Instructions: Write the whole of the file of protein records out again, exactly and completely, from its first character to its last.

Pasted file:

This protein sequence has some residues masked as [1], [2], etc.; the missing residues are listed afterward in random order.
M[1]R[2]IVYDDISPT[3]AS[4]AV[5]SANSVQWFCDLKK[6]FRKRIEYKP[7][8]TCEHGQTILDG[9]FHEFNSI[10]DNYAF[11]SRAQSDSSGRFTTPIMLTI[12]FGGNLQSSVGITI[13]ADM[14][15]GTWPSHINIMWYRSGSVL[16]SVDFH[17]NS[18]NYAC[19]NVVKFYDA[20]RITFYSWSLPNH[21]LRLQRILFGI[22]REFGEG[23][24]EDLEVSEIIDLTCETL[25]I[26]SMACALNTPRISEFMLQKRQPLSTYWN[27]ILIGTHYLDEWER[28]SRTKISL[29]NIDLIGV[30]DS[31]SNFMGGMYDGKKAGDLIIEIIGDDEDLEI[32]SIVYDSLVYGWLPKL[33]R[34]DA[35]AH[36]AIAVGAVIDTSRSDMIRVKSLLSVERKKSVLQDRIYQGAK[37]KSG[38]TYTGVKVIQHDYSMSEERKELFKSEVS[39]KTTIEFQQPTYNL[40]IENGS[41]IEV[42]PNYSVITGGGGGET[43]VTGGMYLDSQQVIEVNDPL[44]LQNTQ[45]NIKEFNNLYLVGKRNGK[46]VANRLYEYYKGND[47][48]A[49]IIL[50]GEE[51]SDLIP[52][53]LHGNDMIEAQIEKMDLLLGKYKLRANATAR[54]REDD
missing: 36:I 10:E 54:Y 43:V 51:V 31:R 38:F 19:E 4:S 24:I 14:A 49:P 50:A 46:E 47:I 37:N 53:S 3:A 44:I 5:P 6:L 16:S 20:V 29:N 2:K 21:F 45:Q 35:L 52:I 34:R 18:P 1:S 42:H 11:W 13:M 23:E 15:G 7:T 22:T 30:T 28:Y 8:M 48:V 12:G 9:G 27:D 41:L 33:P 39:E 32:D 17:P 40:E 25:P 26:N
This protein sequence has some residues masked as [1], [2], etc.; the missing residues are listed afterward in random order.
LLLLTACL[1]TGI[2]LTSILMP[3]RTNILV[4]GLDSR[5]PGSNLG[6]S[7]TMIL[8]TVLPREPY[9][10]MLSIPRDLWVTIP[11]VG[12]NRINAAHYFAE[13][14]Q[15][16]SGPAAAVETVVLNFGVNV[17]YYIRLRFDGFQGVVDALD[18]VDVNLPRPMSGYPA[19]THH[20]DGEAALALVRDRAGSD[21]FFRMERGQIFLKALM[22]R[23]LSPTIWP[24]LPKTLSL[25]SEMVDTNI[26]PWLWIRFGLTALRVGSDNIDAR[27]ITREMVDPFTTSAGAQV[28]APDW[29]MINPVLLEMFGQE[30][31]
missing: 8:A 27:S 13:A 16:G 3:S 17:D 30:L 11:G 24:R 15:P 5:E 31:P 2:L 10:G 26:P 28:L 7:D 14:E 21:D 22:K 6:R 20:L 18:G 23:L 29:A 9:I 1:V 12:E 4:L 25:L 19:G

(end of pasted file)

This protein sequence has some residues masked as [1], [2], etc.; the missing residues are listed afterward in random order.
M[1]R[2]IVYDDISPT[3]AS[4]AV[5]SANSVQWFCDLKK[6]FRKRIEYKP[7][8]TCEHGQTILDG[9]FHEFNSI[10]DNYAF[11]SRAQSDSSGRFTTPIMLTI[12]FGGNLQSSVGITI[13]ADM[14][15]GTWPSHINIMWYRSGSVL[16]SVDFH[17]NS[18]NYAC[19]NVVKFYDA[20]RITFYSWSLPNH[21]LRLQRILFGI[22]REFGEG[23][24]EDLEVSEIIDLTCETL[25]I[26]SMACALNTPRISEFMLQKRQPLSTYWN[27]ILIGTHYLDEWER[28]SRTKISL[29]NIDLIGV[30]DS[31]SNFMGGMYDGKKAGDLIIEIIGDDEDLEI[32]SIVYDSLVYGWLPKL[33]R[34]DA[35]AH[36]AIAVGAVIDTSRSDMIRVKSLLSVERKKSVLQDRIYQGAK[37]KSG[38]TYTGVKVIQHDYSMSEERKELFKSEVS[39]KTTIEFQQPTYNL[40]IENGS[41]IEV[42]PNYSVITGGGGGET[43]VTGGMYLDSQQVIEVNDPL[44]LQNTQ[45]NIKEFNNLYLVGKRNGK[46]VANRLYEYYKGND[47][48]A[49]IIL[50]GEE[51]SDLIP[52][53]LHGNDMIEAQIEKMDLLLGKYKLRANATAR[54]REDD
missing: 36:I 10:E 54:Y 43:V 51:V 31:R 38:F 19:E 4:S 24:I 14:A 49:P 50:A 46:E 47:I 37:N 53:S 3:A 44:I 5:P 6:L 16:S 20:V 29:N 2:K 21:F 45:Q 35:L 52:I 34:R 18:P 1:S 42:H 11:W 13:M 23:E 15:G 7:T 22:T 30:T 28:Y 8:M 48:V 12:G 9:G 27:D 41:L 33:P 39:E 32:D 17:P 40:E 25:P 26:N
This protein sequence has some residues masked as [1], [2], etc.; the missing residues are listed afterward in random order.
LLLLTACL[1]TGI[2]LTSILMP[3]RTNILV[4]GLDSR[5]PGSNLG[6]S[7]TMIL[8]TVLPREPY[9][10]MLSIPRDLWVTIP[11]VG[12]NRINAAHYFAE[13][14]Q[15][16]SGPAAAVETVVLNFGVNV[17]YYIRLRFDGFQGVVDALD[18]VDVNLPRPMSGYPA[19]THH[20]DGEAALALVRDRAGSD[21]FFRMERGQIFLKALM[22]R[23]LSPTIWP[24]LPKTLSL[25]SEMVDTNI[26]PWLWIRFGLTALRVGSDNIDAR[27]ITREMVDPFTTSAGAQV[28]APDW[29]MINPVLLEMFGQE[30][31]
missing: 8:A 27:S 13:A 16:G 3:S 17:D 30:L 11:G 24:R 15:P 5:E 31:P 2:L 10:G 26:P 28:L 7:D 14:E 21:D 22:K 6:R 20:L 18:G 23:L 29:A 9:I 1:V 12:E 4:L 25:L 19:G